However, the actors playing Daphnis and Eglé find fantasy turning into reality and, when we meet the company again after the interval, Eglé is heavily pregnant and her child is the long awaited baby whose birth is to herald the new reign of peace. Now divinity too steps off the stage: Jupiter’s arrival is heralded by a ‘real’ storm in which the orchestra conjures up a sense of thunder and lightning. Cupid is no longer a girl play-acting, but a lithe, beautiful boy in loose white trousers and unbuttoned shirt, whose movements are so slow and controlled as to accentuate every detail of the graceful choreography. Unfortunately I don’t know enough about choreography to appreciate Françoise Denieau’s designs to the full, but the dancers looked almost weightless and every movement, even the simplest, was made graceful with the lyrical curve of an arm or a wrist. This was Baroque gesture (as I’ve seen in Italian operas) transformed into courtly elegance.
Denieau added two little set-pieces of dance: in the first half there was a little pantomime showing how love liberates the heart. Two dancers came through the mock-stage curtains to show that a life without love is wooden and clunky – they danced heavily, like automatons – and then, as their eyes met and their arms and hands intertwined, their dancing gradually become looser and more natural, more spontaneous and free. In the second part there was a delightful country dance to finish, which was probably the only moment these effervescent little fantasies came close to pastoral reality.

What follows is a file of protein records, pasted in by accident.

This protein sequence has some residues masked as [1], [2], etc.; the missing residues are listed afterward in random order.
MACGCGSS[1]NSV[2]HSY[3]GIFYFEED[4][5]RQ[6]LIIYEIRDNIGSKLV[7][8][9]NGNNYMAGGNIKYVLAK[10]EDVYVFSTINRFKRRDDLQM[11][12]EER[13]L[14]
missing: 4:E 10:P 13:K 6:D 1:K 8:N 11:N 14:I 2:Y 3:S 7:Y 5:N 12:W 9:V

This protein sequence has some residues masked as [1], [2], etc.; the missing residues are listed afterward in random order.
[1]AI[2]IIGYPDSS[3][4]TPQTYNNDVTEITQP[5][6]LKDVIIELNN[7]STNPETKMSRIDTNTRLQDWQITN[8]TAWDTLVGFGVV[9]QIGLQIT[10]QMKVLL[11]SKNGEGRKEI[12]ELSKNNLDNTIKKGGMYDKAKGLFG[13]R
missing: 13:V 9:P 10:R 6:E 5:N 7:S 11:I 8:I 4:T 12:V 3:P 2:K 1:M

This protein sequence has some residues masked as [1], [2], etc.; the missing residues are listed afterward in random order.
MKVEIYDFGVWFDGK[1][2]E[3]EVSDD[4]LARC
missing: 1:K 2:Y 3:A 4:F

As you know by now, the costumes always catch my eye, and this production was sumptuous in that respect. Alain Blanchot’s designs were exquisite. Such shepherds as these were never seen beyond Arcadia: they’d stepped out of a dream by Boucher or Fragonard. Pleated white blouses gave way to loose, billowing sleeves; vests and skirts were in pastel shades of green or pink or blue with the odd shot of darker damson and sometimes a flash of chintz. The coats were in velvets or rich embroidered fabrics. Bodices were often tied over just one shoulder and cinched in at the waist, just enough to give the silhouette of a Rococo mignonne without hindering freedom of movement. The detailing was gorgeous: bows and ribbons and garlands of flowers, with both men and women in shoes and stockings. To see such costumes outside the frame of a painting was a true delight although, like everything else, it was very clear that this was the courtly fantasy of peasant dress.
And that’s the overriding impression of the whole. In the pre-performance talk William Christie referred to the pieces as ‘suspended moments of grace’ in which nothing really happens; and that’s very true. They’re delightful, they’re charming, they’re extremely elegant, but they are unapologetically light. These aren’t opera-ballets with pretensions: they’re amuse-bouches for a spoiled aristocracy playing at pastoral innocence while the very foundations of their world begin to crack. They have a sorbet spirit to them: tantalisingly light and delicate but fundamentally insubstantial: things of candyfloss or spun sugar, to delight the eyes and ear for an evening. Now, this isn’t to take away from the sublime elegance of the performances at the Barbican. Nor is it a criticism in any way. It is in fact a compliment: Rameau’s job was to enchant, flatter and divert and he created something which feels like the colourful, charming aftermath of a dream.